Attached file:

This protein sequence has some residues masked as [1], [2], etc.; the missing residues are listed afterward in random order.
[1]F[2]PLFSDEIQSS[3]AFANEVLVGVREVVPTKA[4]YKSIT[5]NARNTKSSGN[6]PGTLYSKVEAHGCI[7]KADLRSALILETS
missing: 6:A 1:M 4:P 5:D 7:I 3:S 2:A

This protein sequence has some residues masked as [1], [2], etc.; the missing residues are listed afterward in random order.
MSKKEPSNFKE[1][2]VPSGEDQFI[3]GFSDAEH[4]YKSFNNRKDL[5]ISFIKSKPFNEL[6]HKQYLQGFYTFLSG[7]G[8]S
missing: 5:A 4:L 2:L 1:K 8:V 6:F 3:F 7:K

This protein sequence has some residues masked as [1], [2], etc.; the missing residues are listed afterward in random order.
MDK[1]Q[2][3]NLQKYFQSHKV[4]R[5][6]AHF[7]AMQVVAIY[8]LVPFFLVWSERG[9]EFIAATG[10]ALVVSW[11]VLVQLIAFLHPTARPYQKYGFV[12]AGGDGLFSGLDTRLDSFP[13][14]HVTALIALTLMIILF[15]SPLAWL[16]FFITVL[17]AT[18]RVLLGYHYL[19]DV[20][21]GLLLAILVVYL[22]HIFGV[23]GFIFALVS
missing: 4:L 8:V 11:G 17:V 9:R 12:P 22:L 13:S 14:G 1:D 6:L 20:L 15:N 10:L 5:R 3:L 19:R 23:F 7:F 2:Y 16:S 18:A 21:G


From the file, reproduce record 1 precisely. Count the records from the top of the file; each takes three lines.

This protein sequence has some residues masked as [1], [2], etc.; the missing residues are listed afterward in random order.
[1]F[2]PLFSDEIQSS[3]AFANEVLVGVREVVPTKA[4]YKSIT[5]NARNTKSSGN[6]PGTLYSKVEAHGCI[7]KADLRSALILETS
missing: 6:A 1:M 4:P 5:D 7:I 3:S 2:A